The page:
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He is not Ashamed to Call them Brethren

By Steve Vice

In Genesis 11, because of man’s pride, God confused mankind’s language which gave birth to different nations.  Recorded in Genesis 12, God set in motion His plan to reunite man in one kingdom through His promise to Abraham.  There is an old song, written by John M McCaleb, that says, “Of one the Lord has made the race, Thro’ one has come the fall; Where sin has gone must go His grace: The Gospel is for all.”  These words reflect Jesus’ purpose in coming to this earth (Lk. 19:10).

Isaiah 2:2-3 contains four very specific points of prophecy concerning the Lord’s house, the church.  (1) It would be established in Jerusalem.  (2) God would teach His ways.  (3) People would walk in His paths—His law.  And, (4) people from every nation would flow into this house.  The fourth point is the purpose of this article. 
In Isaiah’s prophecy, the word “house” indicates family and is also a reference to the Lord’s church (1 Tim. 3:15).  Notice carefully Isaiah’s words: “And many people shall go and say, Come ye, and let us go up to the mountain of the LORD, to the house of the God of Jacob…”  (Isa. 2:3).  There is but one house.  People who hear the gospel, repent, confess, and are baptized according to the Scriptures, are added to that one house by the Lord (Acts 2:47).  Jesus ordered the gospel to be preached to all nations so that obedient believers from those nations could be united in one, the same way in which He and His Father are one (Matt. 28:19; Jn. 17:20-23).
God designed the church so that people of all nations could be reconciled to Him in one body (Eph. 2:16).  Notice how Paul describes the people in the body, “Now therefore ye are no more strangers and foreigners, but fellow-citizens with the saints, and of the household of God” (Eph. 2:19).  Christians are no longer divided by nationality or borders.  They are united in the same citizenship with the all those who have been sanctified, and they are all united in that one household of God.  It makes no difference in what country a person was born because when a person is “born again” he or she becomes a citizen of the kingdom of God (Phil. 3:20).  In this kingdom there are no national borders. 

“Fellow-citizen” is defined as, “a native of the same town” (Strong’s Dictionary).  Note carefully Galatians 3:26-29:
For ye are all the children of God by faith in Christ Jesus.  For as many of you as have been baptized into Christ have put on Christ.  There is neither Jew nor Greek, there is neither bond nor free, there is neither male nor female: for ye are all one in Christ Jesus. And if ye be Christ's, then are ye Abraham's seed, and heirs according to the promise.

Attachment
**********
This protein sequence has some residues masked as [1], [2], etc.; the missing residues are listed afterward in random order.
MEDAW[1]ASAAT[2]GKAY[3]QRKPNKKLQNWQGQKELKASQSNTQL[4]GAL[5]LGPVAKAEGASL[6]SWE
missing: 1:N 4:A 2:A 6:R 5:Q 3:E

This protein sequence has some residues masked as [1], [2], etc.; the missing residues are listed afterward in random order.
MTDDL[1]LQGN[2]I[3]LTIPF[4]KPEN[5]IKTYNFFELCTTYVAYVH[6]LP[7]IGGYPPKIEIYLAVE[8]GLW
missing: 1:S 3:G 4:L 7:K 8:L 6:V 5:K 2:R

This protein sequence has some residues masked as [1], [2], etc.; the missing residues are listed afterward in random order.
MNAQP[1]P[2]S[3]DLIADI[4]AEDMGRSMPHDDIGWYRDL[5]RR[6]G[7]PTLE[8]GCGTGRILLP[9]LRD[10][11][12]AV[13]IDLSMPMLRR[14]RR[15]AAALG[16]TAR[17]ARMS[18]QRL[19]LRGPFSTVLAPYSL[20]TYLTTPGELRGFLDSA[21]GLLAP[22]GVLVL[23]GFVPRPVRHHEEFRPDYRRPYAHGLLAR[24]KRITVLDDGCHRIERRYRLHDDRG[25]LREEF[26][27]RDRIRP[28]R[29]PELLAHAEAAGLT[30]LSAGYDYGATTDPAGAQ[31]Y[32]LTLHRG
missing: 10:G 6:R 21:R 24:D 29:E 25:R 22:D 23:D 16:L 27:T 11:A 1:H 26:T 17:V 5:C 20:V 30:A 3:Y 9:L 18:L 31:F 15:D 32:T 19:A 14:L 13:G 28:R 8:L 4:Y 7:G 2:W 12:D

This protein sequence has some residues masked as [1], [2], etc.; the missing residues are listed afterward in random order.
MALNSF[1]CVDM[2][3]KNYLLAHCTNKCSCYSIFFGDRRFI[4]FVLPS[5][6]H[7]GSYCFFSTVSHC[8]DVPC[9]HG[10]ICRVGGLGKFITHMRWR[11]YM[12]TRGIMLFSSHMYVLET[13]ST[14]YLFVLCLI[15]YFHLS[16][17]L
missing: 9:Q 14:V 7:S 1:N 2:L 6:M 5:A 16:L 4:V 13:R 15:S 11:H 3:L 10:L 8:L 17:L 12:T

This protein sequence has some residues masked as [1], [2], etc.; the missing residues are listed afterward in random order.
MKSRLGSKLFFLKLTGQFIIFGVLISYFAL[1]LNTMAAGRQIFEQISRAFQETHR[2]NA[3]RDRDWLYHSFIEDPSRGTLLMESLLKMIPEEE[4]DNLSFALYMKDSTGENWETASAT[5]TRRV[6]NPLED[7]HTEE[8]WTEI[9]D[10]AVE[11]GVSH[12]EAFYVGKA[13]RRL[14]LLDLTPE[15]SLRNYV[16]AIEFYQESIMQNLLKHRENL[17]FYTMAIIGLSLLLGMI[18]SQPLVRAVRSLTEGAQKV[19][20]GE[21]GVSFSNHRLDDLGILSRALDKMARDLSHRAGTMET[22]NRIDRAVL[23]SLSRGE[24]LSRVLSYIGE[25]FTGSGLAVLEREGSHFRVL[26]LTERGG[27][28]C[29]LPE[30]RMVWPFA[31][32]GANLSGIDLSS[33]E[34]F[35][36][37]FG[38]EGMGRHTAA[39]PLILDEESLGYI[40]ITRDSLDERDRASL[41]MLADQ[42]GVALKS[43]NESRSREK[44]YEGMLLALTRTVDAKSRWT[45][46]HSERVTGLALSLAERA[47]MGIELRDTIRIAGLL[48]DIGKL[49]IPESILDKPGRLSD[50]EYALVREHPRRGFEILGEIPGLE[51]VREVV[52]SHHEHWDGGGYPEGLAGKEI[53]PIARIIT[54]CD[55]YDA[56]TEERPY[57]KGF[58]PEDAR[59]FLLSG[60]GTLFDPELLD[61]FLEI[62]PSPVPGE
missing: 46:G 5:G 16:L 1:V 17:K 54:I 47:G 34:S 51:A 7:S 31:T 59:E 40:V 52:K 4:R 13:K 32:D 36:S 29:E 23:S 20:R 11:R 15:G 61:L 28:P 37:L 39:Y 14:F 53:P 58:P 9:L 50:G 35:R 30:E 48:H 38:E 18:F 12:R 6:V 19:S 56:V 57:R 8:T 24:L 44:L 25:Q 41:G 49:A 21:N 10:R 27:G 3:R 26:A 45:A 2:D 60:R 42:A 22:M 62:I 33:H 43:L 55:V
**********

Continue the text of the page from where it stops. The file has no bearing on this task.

There are no “American Christians” and “French Christians.”  All Christians are just Christians, nothing more, nothing less.  Paul never said, “You Corinthian Christians…”  The church at Corinth had many struggles, but Paul always spoke to them and of them with respect.  He recognized them as “saints.”  He lovingly called them “brethren.”  He honored them by referring to them as “the church of God which is at Corinth” (1 Cor. 1:2, 10).  The Holy Spirit inspired Paul to say, “And hath made of one blood all nations of men for to dwell on all the face of the earth” (Acts 17:26).  Eve is the mother of all living (Gen. 3:20).  All human beings are the descendants of Noah and his wife (Gen. 7:23).  All human beings are blood relatives and cousins.

There is but one Savior, one King, and one High Priest.  All Christians are washed in only one blood and are adopted into only one family.  Jesus taught his disciples that they were all brethren (Matt. 23:8).  After Jesus’ resurrection, he met Mary and some ladies on the road and said to them, “Be not afraid: go tell my brethren that they go into Galilee, and there shall they see me” (Mat. 28:10).  “[M]y brethren?”  These imperfect men who had forsaken Him, who had cursed and denied Him, and who were hiding in fear behind closed doors, Jesus called them “my brethren!” 

The writer of Hebrews penned, “For both He who sanctifies and those who are being sanctified are all of one, for which reason He is not ashamed to call them brethren” (Heb. 2:11).  The writer gives three points concerning a soul’s value:  (1) Each soul is worthy of the sanctifying and precious blood of Jesus Christ, (2) those who are sanctified are now one with each other, and (3) Jesus has no shame in calling them “brethren.”  Teaching all nations is as much a part of the Lord’s church as is feeding the hungry and caring for orphans (Matt. 28:19; Gal. 6:9-10; Jas. 1:27).  It is who we are.  It is what we do.

God has given only one Savior, who died on the cross to bring into power only one gospel which, when obeyed, produces only Christians, who are added by the Lord to only one church.  There is only one heaven wherein all the saved will rejoice with one heart, and sing praises with one voice to the glory of the one God for all eternity. 

Steve preaches for the Forest Park church of Christ in Lake City, GA
 

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